Here are some critical differences between race and homosexuality: Race is 100 percent heritable, in all cases immutable, and has no behavioral implications that are legitimate objects of moral assessment. Homosexuality, on the other hand, is not 100 percent heritable, is in some cases mutable, and is constituted by subjective feelings and volitional acts that are legitimate objects of moral assessment.
There are other reasons that laws banning same-sex marriage are utterly different from laws banning interracial marriage, including the following:
- Race is irrelevant to the inherent nature and purpose of marriage and to the government’s sole interest in marriage: procreative potential.
- Anti-miscegenation laws were based on a flawed understanding of human nature. As Dennis Prager explains, anti-miscegenation laws were based on the false notion that people of different races had different natures: “There are enormous differences between men and women, but there are no differences between people of different races. Men and women are inherently different, but blacks and whites (and yellows and browns) are inherently the same. Therefore, any imposed separation by race can never be moral or even rational; on the other hand, separation by sex can be both morally desirable and rational.” Marriage laws that recognize that marriage is a sexually complementary union are based on the true belief that men and women are by nature different.
- Finally, anti-miscegenation laws were based on who the person is, whereas laws prohibiting marriages between people of the same sex are based on actions. Thomas Sowell, who happens to be black, explains, “The argument that current marriage laws ‘discriminate’ against homosexuals confuses discrimination against people with making distinctions among different kinds of behavior. All laws distinguish among different kinds of behavior.” A black man who wants to marry a white woman is seeking to do the same action that a white man who wants to marry a white woman seeks to do. A law that prohibits an interracial marriage is wrong because it is based on who the person is, not on what he seeks to do. But, if a man wants to marry a man, he is seeking to do an entirely different action from that which a man who wants to marry a woman seeks to do. A law that prohibits homosexual marriage is legitimate because it is based not on who the person is but rather on what he seeks to do. Any man may engage in the act of marrying a woman (if she is of age and not closely related by blood).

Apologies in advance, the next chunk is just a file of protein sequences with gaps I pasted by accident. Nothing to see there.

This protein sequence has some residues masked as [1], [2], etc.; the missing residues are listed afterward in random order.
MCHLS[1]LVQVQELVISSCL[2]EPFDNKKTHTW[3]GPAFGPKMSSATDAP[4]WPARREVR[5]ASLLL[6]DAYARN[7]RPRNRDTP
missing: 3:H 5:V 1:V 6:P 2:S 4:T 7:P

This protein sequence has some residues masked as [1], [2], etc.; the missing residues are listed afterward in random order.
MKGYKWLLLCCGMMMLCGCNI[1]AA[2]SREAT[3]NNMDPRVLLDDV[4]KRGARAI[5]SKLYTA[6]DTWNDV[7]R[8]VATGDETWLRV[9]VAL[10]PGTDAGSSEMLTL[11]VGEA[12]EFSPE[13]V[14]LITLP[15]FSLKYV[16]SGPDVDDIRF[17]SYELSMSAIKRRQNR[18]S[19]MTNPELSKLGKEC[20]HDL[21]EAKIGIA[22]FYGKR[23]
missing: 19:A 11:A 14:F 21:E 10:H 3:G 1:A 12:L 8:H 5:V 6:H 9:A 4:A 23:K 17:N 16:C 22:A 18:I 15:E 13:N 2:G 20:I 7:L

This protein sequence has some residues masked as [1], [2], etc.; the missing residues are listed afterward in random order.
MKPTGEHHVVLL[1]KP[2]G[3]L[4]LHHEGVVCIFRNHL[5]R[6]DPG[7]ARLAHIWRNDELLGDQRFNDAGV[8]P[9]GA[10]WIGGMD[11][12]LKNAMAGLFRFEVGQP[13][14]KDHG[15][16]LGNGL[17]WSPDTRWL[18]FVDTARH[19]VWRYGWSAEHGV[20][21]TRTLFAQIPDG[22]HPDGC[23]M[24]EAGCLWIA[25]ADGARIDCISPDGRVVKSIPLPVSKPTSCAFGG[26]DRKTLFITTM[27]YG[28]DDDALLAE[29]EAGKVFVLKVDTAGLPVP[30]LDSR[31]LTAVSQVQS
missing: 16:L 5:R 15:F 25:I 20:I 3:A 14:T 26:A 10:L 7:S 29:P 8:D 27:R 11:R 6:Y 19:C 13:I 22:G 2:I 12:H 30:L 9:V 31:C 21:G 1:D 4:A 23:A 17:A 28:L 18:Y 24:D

Homosexual men claim they are attracted only to men. Homosexual women claim they are attracted only to women. Both sets of claims point to the truth that men and women are by nature different. If men and women are by nature substantively different, then unions composed of two people of the same sex must necessarily be substantively different from sexually complementary unions. It is perfectly legitimate for the government to treat different things differently.
Men and women who choose to make their unchosen same-sex attraction central to their identity are not prohibited from participating in the institution of marriage. They choose not to participate in it. The starting point for homosexual activists in their analysis of the issue of redefining marriage is not the Constitution, the law, or deep thinking about the sources of morality. No, their analysis starts with their own sexual feelings. From there, like the Sophists of old, they concoct specious “reasons’ to persuade the public that gender and procreative potential are irrelevant to marriage.
The ignorance of homosexuality-affirming activists like Lambda Legal attorney Camilla Taylor is exceeded only by their hubris. We hope and pray that the efforts of the Thomas More Society and the Illinois Family Institute, which have stepped in to do what Madigan and Alvarez should be doing, will prevail over ignorance and self-righteous hubris.